Loch Brown in Geography uses ePortfolios


Loch Brown

By looking at the work they’ve done and the new work they’re doing, they can begin to see connections themselves.

–Loch Brown, Instructor of the Geography Department

Back Story

I have used ePortfolios in second- and third-year Geography courses including GEOG 370 – “Environment and Sustainability” (180 students) and GEOG211 – “State of the Earth” (80 students).

Environmental problems can be incredibly challenging to both understand and solve. They are innately complex, and require integrating perspectives and knowledge from both the social and natural sciences. To solve these problems, we will need creative and interdisciplinary thinkers who can navigate complex systems and understand how they are connected and influence each other. I wanted to find a way to help students become such thinkers—who can navigate and integrate learning as they move between a range of divers fields of study, from economic or political geographies to global environmental processes.

I saw the ePortfolio as a place (or learning space) where they could revisit, re-engage and connect work from earlier in the course (or previous courses) to their current course work, and in so doing begin to make connections, integrate learning, and develop interdisciplinary thinking.

I also wanted my students to leave the course with something tangible, something that they could then use when they go out into the world to demonstrate what they are capable of. The portfolio is both something they can reflect on, looking backwards, but also something they can use moving forward in their career, academic or otherwise.

How do you use ePortfolios in your course and what made you decide to do this?

I had the students set up and build their websites, populate an “about me” section, and then take the research that they did for other assignments and summarize their work in a way that was accessible to a wider public audience.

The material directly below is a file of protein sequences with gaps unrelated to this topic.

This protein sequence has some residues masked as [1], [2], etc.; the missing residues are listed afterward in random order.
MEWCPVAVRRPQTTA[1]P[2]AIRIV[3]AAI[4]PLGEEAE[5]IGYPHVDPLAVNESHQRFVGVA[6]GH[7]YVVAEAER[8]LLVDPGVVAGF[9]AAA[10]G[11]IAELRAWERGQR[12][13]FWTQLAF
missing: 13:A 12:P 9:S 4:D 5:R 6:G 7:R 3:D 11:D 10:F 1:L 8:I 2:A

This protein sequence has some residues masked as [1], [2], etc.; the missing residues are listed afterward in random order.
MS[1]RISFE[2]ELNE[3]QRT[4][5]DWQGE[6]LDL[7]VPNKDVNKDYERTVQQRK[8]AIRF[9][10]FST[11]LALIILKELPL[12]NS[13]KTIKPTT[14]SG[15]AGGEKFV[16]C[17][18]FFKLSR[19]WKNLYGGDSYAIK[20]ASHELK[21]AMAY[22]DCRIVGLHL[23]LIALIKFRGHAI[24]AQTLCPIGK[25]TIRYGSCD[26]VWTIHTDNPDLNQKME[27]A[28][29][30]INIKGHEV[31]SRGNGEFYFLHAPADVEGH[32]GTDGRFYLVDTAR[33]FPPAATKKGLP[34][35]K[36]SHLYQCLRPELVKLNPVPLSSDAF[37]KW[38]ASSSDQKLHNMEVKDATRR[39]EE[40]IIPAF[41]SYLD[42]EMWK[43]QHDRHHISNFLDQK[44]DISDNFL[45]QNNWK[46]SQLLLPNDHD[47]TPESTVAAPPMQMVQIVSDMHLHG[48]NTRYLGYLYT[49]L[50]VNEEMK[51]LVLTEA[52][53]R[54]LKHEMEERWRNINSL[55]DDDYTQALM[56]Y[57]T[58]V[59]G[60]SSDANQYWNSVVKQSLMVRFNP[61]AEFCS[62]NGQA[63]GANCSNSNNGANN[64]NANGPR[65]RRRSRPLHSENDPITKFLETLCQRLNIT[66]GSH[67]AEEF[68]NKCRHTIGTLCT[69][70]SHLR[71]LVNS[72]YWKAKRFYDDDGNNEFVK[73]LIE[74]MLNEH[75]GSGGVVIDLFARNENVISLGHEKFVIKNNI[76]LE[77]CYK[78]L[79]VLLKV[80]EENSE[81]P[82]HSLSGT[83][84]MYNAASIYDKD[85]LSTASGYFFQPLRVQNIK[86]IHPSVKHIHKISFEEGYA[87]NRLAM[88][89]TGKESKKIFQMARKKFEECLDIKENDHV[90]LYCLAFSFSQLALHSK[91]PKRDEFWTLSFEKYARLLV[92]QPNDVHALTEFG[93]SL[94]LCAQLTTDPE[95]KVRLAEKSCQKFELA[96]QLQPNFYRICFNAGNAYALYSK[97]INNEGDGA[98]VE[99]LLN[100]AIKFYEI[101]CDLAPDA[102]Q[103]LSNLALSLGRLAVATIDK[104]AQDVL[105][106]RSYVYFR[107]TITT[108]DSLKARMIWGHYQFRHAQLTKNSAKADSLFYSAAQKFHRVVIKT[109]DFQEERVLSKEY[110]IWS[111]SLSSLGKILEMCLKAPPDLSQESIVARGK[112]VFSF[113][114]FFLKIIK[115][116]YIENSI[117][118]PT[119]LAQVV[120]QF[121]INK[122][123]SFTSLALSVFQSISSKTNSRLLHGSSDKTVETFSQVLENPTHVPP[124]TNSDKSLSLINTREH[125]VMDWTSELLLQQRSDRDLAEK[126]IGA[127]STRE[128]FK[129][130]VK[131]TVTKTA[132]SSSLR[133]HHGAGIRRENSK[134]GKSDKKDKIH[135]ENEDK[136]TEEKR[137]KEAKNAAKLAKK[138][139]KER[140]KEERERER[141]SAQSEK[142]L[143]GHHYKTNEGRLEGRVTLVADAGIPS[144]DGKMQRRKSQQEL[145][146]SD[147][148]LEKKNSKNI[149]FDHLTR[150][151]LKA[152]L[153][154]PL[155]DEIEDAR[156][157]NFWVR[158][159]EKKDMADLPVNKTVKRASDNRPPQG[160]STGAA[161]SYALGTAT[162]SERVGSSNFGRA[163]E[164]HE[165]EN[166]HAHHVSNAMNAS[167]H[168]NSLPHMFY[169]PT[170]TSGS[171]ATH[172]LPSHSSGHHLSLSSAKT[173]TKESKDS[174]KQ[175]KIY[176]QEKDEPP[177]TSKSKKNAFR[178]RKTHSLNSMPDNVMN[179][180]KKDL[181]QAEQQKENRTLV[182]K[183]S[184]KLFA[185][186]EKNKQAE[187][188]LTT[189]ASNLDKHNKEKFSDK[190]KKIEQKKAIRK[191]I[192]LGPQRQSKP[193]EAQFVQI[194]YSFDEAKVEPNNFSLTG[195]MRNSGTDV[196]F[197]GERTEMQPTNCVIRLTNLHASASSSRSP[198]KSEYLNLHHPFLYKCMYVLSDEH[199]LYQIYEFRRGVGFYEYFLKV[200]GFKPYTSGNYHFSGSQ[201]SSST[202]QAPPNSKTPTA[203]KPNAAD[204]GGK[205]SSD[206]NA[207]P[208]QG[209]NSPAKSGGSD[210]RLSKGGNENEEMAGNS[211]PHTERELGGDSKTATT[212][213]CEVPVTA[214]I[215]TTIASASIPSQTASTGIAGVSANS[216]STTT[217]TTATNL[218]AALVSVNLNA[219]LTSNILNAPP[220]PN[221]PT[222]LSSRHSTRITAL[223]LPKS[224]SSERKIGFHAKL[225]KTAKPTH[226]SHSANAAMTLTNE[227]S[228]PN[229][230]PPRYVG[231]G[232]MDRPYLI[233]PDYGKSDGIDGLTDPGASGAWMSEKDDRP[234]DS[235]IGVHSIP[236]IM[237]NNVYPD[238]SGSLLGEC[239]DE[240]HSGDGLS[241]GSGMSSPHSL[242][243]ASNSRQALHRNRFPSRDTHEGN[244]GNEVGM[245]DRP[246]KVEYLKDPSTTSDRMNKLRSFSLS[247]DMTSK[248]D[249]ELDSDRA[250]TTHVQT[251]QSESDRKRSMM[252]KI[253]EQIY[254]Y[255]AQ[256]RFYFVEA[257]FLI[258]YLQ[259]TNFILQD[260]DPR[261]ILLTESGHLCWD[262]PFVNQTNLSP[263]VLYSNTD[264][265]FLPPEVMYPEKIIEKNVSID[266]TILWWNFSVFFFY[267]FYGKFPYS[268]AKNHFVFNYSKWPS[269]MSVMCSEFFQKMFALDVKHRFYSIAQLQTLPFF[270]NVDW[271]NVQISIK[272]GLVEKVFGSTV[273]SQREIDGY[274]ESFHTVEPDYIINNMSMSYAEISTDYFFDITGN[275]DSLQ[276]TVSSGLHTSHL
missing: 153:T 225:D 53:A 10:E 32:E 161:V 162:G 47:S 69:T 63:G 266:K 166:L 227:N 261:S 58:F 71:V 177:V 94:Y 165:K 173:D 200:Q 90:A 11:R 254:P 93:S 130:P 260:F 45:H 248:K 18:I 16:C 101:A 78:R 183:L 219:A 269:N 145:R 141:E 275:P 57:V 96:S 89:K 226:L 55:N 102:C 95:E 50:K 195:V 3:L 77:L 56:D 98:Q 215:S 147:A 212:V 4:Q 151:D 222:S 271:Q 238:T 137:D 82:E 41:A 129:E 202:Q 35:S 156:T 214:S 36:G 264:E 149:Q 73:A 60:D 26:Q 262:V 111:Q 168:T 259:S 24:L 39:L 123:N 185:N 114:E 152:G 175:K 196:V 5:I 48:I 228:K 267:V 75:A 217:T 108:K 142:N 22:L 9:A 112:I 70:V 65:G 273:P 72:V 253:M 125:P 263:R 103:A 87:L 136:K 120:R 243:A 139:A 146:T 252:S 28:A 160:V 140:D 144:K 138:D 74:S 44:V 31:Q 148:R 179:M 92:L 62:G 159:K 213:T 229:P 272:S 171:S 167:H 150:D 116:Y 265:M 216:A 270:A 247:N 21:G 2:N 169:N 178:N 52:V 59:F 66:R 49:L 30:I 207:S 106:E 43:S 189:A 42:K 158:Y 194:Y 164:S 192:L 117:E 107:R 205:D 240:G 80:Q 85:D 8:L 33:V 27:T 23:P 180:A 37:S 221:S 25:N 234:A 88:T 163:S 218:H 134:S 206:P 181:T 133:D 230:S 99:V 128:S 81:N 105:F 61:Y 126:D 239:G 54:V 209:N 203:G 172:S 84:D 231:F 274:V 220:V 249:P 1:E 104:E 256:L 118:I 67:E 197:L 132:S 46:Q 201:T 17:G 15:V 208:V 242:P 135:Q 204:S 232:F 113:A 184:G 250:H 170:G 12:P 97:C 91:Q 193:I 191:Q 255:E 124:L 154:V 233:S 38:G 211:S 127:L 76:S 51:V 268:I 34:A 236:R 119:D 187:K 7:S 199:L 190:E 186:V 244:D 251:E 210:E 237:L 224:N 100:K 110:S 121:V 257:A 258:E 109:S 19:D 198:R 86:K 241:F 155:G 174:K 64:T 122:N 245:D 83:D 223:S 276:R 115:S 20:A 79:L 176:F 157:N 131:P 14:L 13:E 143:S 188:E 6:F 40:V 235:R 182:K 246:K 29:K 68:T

They built their ePortfolios as a series of steps: they built the site, they fleshed out their profile, and then, as they completed their assignments, they also submitted a summary description of—or reflection on—their work through their ePortfolios.

What has been the result?

The results from the ePortfolios I implemented in my classes have been wide ranging. With some students, there’s a clear resource economy when it comes to grades and time: “Tell me exactly what I have to do and I’ll do the minimum requirements because I want to get the grades.” But then there was another amazing and keen group of students that really took it on. Those students did a really good job of reframing their research and translating the knowledge and research they had created for a wider audience.

Now that I’ve used the ePortfolio twice, it is starting to go quite smoothly. There was a steep learning curve in figuring out “best practices”, both on the technical side as well as on how best to engage students in the process of creating an ePortfolio. Now that I have ironed out many of the initial wrinkles, I am quite happy with it. Some of my students’ ePortfolios are now examples on the student resource website.

What challenges go along with the ePortfolio?

I think the biggest challenge was “how do you scale it”? The overall goal was to develop a learning space that can help students to integrate learning as they progress through their undergraduate degree in an innately complex field. This requires them to go back to their ePortfolio course after course after course, building it out as they mature as a student and academic. However, that only works if you can get buy in from other faculty, if you can establish this as a program or part of the curriculum.

What I’m hoping is, if I can prove the value and effectiveness of these learning portfolios by piloting them in a suite of core courses that I teach, I can then go to the department and say “look at what these students are doing, what they are making, what they are learning!” If I can demonstrate that it is an effective, exciting, and valuable pedagogical approach, then I can make an argument to the department that it is worth integrating across the program. We’ll see if it works!

Do you have any advice for instructors hoping to implement this in their courses?

It’s really important to get the students to buy in to the process, to appreciate why they are doing it. They need to really understand the point of ePortfolio—that it isn’t just as a place to upload your work for the professor to grade it, but rather it’s about their learning and their growth, personally and professionally. That this is their space to express themselves and their thoughts in whatever ways they wish, perhaps with some guidance. That student “buy-in” I think is not only important, but it is foundational to the ePortfolio achieving its pedagogical purposes.